From a historical perspective, easily the most thorough response came from Charlie Hart of Noblesville, Ind., who found an amazing 12 examples, including two in which there were three concurrent coaches who fit the bill:

League/Years of Overlap/Coach 1 (Played/Coached)/Coach 2/Coach 3

• Big 8/1982-83/Ted Owens (Oklahoma/Kansas)/Jack Hartman (Oklahoma State/Kansas State)/Moe Iba (Oklahoma State/Nebraska)

• Big Ten/1976-80/Bob Knight (Ohio State/Indiana)/Johnny Orr (Illinois/Michigan)*/Jim Dutcher (Michigan/Minnesota)**

• Big Ten/1930-42/Rollie Williams (Wisconsin/Iowa)/Harold Olsen (Wisconsin/Ohio State)

• Big Ten/1951/Rollie Williams (Wisconsin/Iowa)/Harold Olsen (Wisconsin/Northwestern)

• ACC/1960-65/Vic Bubas (NC State/Duke)/Bones McKinney (UNC/Wake Forest)

• ACC/1969/Vic Bubas (NC State/Duke)/Lefty Driesell (Duke/Maryland)

• Big Ten/1972-75/Bob Knight (Ohio State/Indiana)/Johnny Orr (Illinois/Michigan)*

• Big 8/1970-81/Ted Owens (Oklahoma/Kansas)/Jack Hartman (Oklahoma State/Kansas State) • Big Ten/1981-86/Bob Knight (Ohio State/Indiana)/Jim Dutcher (Michigan/Minnesota)**

• ACC/1982-86/Lefty Driesell (Duke/Maryland)/Bobby Cremins (South Carolina/Georgia Tech)***

• ACC/1992-94/Bobby Cremins (South Carolina/Georgia Tech)***/Cliff Ellis (Florida State/Clemson)****

• Big Ten/2000/Bob Knight (Ohio State/Indiana)/Steve Alford (Indiana/Iowa)

* Johnny Orr played his freshman year at Illinois, left for World War II and later finished his playing career at Beloit College.

** Jim Dutcher was a two-sport letterman at Michigan but didn't letter in basketball.

*** Bobby Cremins played when South Carolina was part of the ACC and Georgia Tech was not. When he became Georgia Tech's coach, the situation was reversed.

**** Florida State was not part of the ACC during Cliff Ellis' playing career, but FSU was part of the conference his last three years at Clemson.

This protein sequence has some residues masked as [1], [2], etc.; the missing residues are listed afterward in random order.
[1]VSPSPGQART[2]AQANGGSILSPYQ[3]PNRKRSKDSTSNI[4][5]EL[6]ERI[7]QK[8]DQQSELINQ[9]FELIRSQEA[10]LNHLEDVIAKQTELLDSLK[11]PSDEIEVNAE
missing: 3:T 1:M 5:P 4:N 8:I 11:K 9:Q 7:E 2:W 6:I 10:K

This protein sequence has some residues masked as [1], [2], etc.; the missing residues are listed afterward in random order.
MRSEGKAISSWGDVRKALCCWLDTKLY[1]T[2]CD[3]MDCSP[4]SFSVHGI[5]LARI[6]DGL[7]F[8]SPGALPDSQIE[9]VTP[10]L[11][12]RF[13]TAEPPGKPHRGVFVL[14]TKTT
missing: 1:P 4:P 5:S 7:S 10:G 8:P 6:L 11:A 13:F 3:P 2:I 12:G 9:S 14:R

Yet another historical example that Charlie missed was in the ACC from 1970-73 with Lefty Driesell (Duke/Maryland) and Bucky Waters (NC State/Duke). Two readers provided that one: Jeff Haggar of Holly Springs, N.C., and Evan Ferrier hitting up his own parlor-game idea.

Other singleton examples of guys who played in the same conference they later coached in are: John Thompson Jr. (Providence/Georgetown), Henry Bibby (UCLA/USC), Tex Winter (USC/Washington), C.M. Newton (Kentucky/Alabama and Vanderbilt), Kevin McKenna (Creighton/Indiana State), Pat Douglass (Pacific/UC-Irvine) and Gary Williams (Maryland/Boston College).

Many thanks to these readers for submissions: Don Turnbull of Bethesda, Md.; Mark Thompson of Seattle; David of Omaha, Neb.; Tom Vasich of Irvine, Calif.; Greg of Arlington, Va.; Brett Farrenkopf of Chicago; and Sandon of Washington, D.C.

Any other parlor game submissions or ideas? Send 'em in.

Last week we also asked readers to provide college hoops look-alikes for characters on The Wire, and you came up with some solid choices:

Howard "Bunny" Colvin and Florida State coach Leonard Hamilton (Jonnie Munz, Anaheim, Calif., and Chuck Smith, North Carolina)

Det. William "Bunk" Moreland and Southern Illinois coachChris Lowery (Sean, Lincoln, Neb.)